- Community – This community can be as exact as a participant programme or a club or card holders. It can also be intangible. You might feel part of the community that drives a certain brand of car. You might not know anyone with a car like yours, but you associate with the lifestyle or associations of the brand and these are enforced by the brand house or company. Perhaps you get a bottle of champagne when you buy a luxury sedan. Perhaps complimentary membership to a 4×4 club when this is the type of vehicle you’re driving away with.
The weight of these different expectations might differ from one industry to the other, but the way in which a company meets these consumer expectations can be directly related to the success of your business. The Zendesk definition of consumer satisfaction extends to: “It reflects your business’ health by showing how well your products or services resonate with buyers.”
Why do businesses need satisfied customers? To continue doing business of course! The customer pool might be vast, but so is the competition in business. You want customers to return. You want them to trust you when they make big purchasing decisions. You want them to recommend you – and remember – unhappy customers are usually more vocal…
How do you know if your customers are satisfied? It might reflect in your bottom line of course, but do you want to wait for your financials to show you that your customers are not happy? In an ideal world, you will be able to turn unhappy customers into fans before they stop supporting your business. What is the best way to do this? You ask them if they are happy or satisfied. It is as straightforward and old fashion as that! But asking is not a static questionnaire. A survey should be a dynamic and interactive exercise. One that is much more than box ticking, but something that leads to interpretation, rectifying action and/or creative solutions.
When you measure your customer’s satisfaction, you should look at the following key performance indicators (read more on surveymonkey.co.uk)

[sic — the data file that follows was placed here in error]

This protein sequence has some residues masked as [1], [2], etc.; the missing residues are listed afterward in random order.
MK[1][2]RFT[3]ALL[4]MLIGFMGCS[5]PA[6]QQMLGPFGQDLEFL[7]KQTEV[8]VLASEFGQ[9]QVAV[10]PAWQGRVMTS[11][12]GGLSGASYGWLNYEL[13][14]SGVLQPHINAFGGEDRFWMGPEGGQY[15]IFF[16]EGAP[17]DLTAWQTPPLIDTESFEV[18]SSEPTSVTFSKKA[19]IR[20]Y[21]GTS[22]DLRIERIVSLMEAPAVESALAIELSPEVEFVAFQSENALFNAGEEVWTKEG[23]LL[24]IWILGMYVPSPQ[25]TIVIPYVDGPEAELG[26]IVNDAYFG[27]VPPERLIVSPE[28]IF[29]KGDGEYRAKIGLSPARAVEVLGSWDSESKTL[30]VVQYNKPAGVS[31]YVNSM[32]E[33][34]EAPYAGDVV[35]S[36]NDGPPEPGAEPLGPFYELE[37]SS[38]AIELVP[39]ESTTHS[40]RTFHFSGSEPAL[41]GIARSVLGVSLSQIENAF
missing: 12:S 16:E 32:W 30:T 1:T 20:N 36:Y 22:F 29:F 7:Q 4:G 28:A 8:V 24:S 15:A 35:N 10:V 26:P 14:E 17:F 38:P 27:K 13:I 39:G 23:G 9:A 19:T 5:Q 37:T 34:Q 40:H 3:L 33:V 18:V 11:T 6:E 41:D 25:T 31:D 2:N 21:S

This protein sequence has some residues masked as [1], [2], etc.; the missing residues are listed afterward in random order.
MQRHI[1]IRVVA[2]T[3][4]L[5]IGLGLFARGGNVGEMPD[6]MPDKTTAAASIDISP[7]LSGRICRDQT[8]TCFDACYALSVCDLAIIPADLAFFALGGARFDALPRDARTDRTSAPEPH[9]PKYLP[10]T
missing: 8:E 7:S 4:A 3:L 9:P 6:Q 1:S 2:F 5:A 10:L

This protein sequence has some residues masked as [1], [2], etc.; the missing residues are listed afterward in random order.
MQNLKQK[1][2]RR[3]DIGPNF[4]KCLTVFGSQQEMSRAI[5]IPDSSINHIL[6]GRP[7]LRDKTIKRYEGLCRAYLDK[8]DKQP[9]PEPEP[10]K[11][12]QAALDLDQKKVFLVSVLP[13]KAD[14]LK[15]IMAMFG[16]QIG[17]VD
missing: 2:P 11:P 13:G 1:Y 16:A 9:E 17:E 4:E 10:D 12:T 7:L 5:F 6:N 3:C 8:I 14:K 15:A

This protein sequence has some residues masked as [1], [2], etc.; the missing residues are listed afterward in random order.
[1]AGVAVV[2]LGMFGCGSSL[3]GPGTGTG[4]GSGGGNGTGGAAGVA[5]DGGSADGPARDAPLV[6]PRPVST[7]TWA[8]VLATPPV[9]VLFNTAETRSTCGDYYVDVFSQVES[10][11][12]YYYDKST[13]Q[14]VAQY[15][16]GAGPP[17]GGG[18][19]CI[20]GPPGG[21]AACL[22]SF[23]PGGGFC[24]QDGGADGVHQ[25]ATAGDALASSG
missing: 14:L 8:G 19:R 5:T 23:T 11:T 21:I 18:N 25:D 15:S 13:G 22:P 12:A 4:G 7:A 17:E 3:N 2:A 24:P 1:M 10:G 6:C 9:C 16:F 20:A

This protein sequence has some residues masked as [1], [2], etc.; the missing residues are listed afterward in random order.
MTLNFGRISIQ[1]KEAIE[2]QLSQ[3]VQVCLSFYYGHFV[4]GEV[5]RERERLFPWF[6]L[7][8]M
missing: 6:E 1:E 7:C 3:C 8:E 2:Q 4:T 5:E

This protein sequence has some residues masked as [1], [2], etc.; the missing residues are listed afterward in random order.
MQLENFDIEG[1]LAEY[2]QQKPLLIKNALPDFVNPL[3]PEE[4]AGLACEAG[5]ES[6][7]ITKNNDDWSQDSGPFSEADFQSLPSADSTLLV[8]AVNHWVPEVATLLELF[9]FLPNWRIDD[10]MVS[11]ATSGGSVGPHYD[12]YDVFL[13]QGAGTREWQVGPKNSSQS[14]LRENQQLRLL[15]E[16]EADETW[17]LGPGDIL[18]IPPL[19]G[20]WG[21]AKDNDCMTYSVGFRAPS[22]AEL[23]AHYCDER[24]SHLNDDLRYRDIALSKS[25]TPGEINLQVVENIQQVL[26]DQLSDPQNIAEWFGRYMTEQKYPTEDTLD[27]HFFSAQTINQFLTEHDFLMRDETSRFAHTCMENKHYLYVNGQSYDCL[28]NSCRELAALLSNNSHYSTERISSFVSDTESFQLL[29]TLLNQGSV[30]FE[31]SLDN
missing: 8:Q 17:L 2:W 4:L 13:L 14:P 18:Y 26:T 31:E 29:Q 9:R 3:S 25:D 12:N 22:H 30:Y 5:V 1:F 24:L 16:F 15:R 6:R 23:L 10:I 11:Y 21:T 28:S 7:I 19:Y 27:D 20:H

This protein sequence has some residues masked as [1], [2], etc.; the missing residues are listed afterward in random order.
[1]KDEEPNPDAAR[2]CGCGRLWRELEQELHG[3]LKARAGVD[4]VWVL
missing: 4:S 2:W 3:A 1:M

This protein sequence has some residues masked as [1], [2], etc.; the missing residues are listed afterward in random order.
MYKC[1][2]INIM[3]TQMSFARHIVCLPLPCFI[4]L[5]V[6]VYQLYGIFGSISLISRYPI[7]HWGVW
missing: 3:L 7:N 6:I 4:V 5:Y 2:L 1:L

- Will customers refer your service or product? It boils down to the basic principle of word of mouth, even if today, it comes via TikTok.
- You should not only learn from customers who are unhappy. What is the reason for customers indicating that they are very satisfied? Find out and apply that to a wider customer base.
- A 100% satisfaction rate is the dream, but constantly complying with or over-delivering on customer expectations is not realistic. Rather ensure that your KPI for customer satisfaction is on the rise and that you are increasingly keeping customers satisfied. Compare surveys over time, interpret, identify the issues, make improvements. Be smart about it.
- Even when you’re considered to be the leader in your industry, benchmarking stays important.
- Manage expectations. What do customers expect from your brand? That is what you must comply with or deliver on. Do they expect express service? Then their satisfaction might not be influenced by comfortable chairs in your reception area – they really don’t want to spend time sitting there. Aligning your brand associations or attributes with consumer perceptions and expectations is essential. Carefully consider the tone, imagery and brand experiences you use to ensure well-managed customer expectations.
Satisfied customers do not only return, but they also become brand ambassadors. If you don’t know it yet, your business strategy should be customer focused. It really is all there is to it.